Authored by: Stephen C. Berkwitz, Professor of Religious Studies at Missouri State University, author of Buddhist Poetry and Colonialism: Alagiyavanna and the Portuguese in Sri Lanka, available via Oxford Scholarship Online.
Author Stephen C. Berkwitz presenting a copy of his book, Buddhist Poetry and Colonialism, to Herbert Kumar Alagiyawanna, a living descendent of the poet Alagiyavanna, who assisted him with his research and treated him to the oral history of Alagiyavanna's life.
Image credit: photograph provided by Stephen C. Berkwitz. Used with permission. Do not reproduce without permission.
One of the challenges for contemporary students and scholars of Buddhism is to carve out new perspectives from within which to understand how this religion developed across time and space. My own research interests have led me to undertake this goal by focusing my attention on Buddhist literature composed in a vernacular language—namely, Sinhala—that has been used in Sri Lanka by both monastic and lay authors for over a millennium. There are ample studies of canonical and philosophical Buddhist texts written in so-called “classical” languages such as Sanskrit, Pali, Classical Chinese, and Tibetan. Investigations into Buddhist works composed in dialects of commonly spoken languages are considerably less common, despite the valuable information they contain about the practice and transmission of Buddhism among the general public.
Buddhist Poetry and Colonialism draws attention to the genre of Sinhala Buddhist poetry within the historical and cultural contexts of the early spread of Portuguese colonialism in Asia. An examination of five poetic works written by Alagiyavanna Mukaveti (b. 1552), a Buddhist court poet and later Catholic convert, sheds light on the transformation of religion and culture under the expanding presence of Portuguese missionaries and soldiers in the late sixteenth and early seventeenth centuries. Poetry, through its style and imagery, serves to supplement the historical record detailing one of the earliest, sustained encounters between Asian Buddhists and European colonialists. We learn that the early modern colonialism could disrupt the traditional relationships between kings and poets, spurring innovations to the aims and expressions of Buddhist poetry in the process. The shifting political spheres in which the poet Alagiyavanna lived and wrote had a noticeable impact on the verses he wrote about local rulers, the former lives of the Buddha, and the moral interests of his audience.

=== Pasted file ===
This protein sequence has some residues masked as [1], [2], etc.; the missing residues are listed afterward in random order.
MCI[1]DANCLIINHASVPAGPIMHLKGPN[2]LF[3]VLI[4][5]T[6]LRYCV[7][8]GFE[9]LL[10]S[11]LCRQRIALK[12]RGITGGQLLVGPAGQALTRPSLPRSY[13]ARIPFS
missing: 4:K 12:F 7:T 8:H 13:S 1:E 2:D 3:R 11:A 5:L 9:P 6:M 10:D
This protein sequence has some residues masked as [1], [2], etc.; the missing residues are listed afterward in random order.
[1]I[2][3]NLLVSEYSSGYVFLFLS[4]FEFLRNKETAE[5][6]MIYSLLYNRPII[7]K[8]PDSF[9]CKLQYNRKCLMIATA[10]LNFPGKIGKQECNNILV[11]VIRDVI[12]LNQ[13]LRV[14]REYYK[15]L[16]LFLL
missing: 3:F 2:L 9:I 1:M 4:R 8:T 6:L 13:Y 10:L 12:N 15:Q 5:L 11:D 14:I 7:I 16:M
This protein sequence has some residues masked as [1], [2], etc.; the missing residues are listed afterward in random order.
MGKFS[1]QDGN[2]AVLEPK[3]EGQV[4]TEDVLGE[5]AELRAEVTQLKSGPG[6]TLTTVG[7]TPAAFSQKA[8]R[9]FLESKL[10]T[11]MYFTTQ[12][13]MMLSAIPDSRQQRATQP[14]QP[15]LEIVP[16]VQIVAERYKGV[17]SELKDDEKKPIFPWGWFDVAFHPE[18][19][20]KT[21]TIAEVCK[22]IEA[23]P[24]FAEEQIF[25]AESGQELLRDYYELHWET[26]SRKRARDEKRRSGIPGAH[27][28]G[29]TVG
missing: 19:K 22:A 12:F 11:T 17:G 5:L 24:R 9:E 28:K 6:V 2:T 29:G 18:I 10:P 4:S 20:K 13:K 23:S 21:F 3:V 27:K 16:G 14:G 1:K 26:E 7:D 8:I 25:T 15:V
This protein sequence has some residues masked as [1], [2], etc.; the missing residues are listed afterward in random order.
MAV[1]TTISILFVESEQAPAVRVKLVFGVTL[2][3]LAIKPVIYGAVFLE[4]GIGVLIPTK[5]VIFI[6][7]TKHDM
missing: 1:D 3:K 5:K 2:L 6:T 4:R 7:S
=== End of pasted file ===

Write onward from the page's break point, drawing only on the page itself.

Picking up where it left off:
Having already had another book published on Oxford Scholarship Online (OSO), I am again happy for the opportunity to have my latest work made available on this online platform. OSO is a pioneer in publishing scholarly works as e-books in a manner that enables individuals and institutions to have access to them electronically soon after publication. As growing numbers of readers opt to use e-books for learning and research, it is important for me to have my books available on a reputable, password-protected website.
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